To: Alistair L.
From: Geoffrey Klempner
Subject: Fatalism and determinism; theories of perception
Date: 7th May 2008 12:07
Thank you for your email of 22 April, with your notes on unit 9 of Possible World Machine, and your third essay, in response to the question, 'Compare the theory of fatalism with the thesis of determinism. Is there any way that one could consistently hold a determinist view while denying fatalism, or hold a fatalist view while denying determinism?'.
Thanks also for your email of 6 May, with your notes on unit 10.
Unit 9 and essay
I'm dealing with these together as the same theme runs through both. Possibly, I overestimated the obviousness of the irrelevance of fatalism of the 'divine intervention' variety (the story of Oedipus is a case in point, where the gods will see that the Delphic oracle's prediction will be upheld come what may). I don't find this form of fatalism interesting. If 'someone up there' is determined that X will happen, regardless of what I do, that is not a belief that is amenable to philosophical critique.
By contrast, the fatalism in question is the variety which is fully consistent with determinism (although it does not entail determinism) and does not require divine intervention to outwit me.
However, there is a fallacious argument which makes it seem as though divine intervention magically comes into play. If I am going to be run over by a bus in one minute's time then I am going to be knocked down even if I don't get up from my desk (I'm on the first floor, facing the back of the house in case you were wondering.) If I am not going to be run over, then I am not going to be run over even if I deliberately run out into the main road and throw myself into the path of the next number 76 to Low Edges.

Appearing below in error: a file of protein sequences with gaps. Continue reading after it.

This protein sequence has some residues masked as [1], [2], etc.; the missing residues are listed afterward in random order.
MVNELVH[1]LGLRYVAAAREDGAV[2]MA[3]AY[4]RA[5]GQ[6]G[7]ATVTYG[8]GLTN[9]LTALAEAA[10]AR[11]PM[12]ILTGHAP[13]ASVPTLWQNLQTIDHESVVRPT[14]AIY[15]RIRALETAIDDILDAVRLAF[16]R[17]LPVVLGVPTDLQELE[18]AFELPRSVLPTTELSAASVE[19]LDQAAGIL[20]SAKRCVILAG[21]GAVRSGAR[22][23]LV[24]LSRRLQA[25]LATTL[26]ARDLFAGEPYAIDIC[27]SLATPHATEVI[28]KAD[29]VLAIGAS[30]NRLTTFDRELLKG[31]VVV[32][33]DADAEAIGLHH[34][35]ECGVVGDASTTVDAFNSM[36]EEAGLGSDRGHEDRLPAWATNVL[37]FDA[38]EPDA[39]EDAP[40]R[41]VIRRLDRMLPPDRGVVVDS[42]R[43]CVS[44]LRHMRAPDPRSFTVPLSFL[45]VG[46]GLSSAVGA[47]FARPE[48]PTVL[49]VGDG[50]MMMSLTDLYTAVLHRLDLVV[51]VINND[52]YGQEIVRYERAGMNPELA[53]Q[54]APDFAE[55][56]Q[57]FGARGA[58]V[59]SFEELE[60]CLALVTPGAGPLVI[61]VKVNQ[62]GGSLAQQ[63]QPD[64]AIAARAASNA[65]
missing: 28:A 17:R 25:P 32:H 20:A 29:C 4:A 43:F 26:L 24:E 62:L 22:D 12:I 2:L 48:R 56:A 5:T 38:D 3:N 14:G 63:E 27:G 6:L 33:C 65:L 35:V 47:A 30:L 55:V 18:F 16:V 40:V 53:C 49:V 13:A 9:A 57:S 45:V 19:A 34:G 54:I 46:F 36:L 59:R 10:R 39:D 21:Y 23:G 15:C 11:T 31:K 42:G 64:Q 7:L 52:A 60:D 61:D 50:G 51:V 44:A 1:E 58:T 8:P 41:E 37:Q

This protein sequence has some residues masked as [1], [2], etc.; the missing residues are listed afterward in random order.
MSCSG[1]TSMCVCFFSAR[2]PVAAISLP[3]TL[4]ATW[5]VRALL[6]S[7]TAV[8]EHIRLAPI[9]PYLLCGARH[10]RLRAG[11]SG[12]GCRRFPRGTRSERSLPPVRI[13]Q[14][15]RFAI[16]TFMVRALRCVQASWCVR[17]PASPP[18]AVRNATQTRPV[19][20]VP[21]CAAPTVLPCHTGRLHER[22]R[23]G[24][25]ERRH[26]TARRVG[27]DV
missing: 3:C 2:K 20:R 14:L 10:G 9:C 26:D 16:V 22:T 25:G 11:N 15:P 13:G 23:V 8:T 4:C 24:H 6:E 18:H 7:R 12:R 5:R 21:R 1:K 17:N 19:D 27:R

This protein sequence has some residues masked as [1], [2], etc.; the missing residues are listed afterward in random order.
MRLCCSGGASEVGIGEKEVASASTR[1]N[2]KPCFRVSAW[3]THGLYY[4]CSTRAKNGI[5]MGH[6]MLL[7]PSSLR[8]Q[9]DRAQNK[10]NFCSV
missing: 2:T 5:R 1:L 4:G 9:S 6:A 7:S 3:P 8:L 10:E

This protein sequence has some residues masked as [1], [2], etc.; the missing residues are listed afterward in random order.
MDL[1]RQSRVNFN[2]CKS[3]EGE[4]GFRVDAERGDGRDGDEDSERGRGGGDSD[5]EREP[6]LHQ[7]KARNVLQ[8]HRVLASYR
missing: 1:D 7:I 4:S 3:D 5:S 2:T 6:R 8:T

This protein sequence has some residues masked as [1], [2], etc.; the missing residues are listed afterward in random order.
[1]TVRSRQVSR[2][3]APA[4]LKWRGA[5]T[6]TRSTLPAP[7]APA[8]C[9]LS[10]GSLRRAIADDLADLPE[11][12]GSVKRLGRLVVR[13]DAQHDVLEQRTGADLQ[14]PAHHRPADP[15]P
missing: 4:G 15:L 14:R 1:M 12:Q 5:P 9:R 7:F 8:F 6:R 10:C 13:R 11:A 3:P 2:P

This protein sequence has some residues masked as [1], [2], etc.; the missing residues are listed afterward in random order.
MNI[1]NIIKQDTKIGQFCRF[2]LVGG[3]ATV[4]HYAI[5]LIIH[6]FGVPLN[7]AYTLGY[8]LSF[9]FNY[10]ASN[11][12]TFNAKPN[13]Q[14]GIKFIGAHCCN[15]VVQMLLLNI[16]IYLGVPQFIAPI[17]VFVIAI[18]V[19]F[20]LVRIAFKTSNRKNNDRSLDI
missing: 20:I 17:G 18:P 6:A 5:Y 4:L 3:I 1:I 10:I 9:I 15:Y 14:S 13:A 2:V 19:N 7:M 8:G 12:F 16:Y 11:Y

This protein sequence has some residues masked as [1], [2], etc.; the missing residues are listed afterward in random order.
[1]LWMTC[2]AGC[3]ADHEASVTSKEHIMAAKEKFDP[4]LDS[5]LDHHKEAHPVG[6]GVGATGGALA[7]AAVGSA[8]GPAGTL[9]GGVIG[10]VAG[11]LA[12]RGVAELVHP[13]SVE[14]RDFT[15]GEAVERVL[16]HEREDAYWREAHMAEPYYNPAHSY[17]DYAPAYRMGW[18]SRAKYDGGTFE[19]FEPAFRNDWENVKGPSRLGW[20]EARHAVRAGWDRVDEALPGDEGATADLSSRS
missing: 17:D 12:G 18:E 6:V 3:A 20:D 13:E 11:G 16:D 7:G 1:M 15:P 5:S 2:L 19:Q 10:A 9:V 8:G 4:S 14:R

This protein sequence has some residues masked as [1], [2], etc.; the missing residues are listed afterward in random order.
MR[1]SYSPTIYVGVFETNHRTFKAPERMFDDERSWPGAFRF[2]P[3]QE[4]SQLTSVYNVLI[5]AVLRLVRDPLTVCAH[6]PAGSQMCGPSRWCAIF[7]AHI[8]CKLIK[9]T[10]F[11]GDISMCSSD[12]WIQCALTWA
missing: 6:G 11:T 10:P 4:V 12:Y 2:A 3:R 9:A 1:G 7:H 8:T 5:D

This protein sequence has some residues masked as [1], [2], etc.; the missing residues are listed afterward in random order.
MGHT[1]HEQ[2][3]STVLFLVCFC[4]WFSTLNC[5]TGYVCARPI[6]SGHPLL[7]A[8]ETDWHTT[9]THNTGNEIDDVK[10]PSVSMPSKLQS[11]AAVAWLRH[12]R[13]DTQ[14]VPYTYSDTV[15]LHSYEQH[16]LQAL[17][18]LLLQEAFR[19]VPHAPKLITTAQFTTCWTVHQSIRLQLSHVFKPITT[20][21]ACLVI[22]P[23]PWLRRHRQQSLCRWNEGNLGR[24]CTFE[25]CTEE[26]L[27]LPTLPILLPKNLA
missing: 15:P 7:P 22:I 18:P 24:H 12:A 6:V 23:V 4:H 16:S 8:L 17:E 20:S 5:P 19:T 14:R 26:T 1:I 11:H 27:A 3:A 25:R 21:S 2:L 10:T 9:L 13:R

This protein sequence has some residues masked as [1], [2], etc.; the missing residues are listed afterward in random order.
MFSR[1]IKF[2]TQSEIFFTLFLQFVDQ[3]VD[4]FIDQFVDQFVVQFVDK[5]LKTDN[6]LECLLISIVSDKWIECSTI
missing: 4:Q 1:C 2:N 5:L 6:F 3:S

The argument must be valid, because it relies on a theorem of classical logic:
P -> (Q -> P)
This is actually one of the so-called 'paradoxes of material implication'. We find it paradoxical that if P then irrespective of any Q you might choose, if Q then P.
Q can even be -P.
However, no-one would be tempted by the argument, 'If I am going to be run over then even if I'm not going to be run over then I am going to be run over'!
Philosophical fatalism (henceforth, 'fatalism') is a worth while target and far more difficult to refute. The philosophical fatalist accepts that my decision is also fully part of what 'was to be'. The effect of fatalism is the same as determinism: it denies my sense of being an agent, of being 'in charge' of what I do.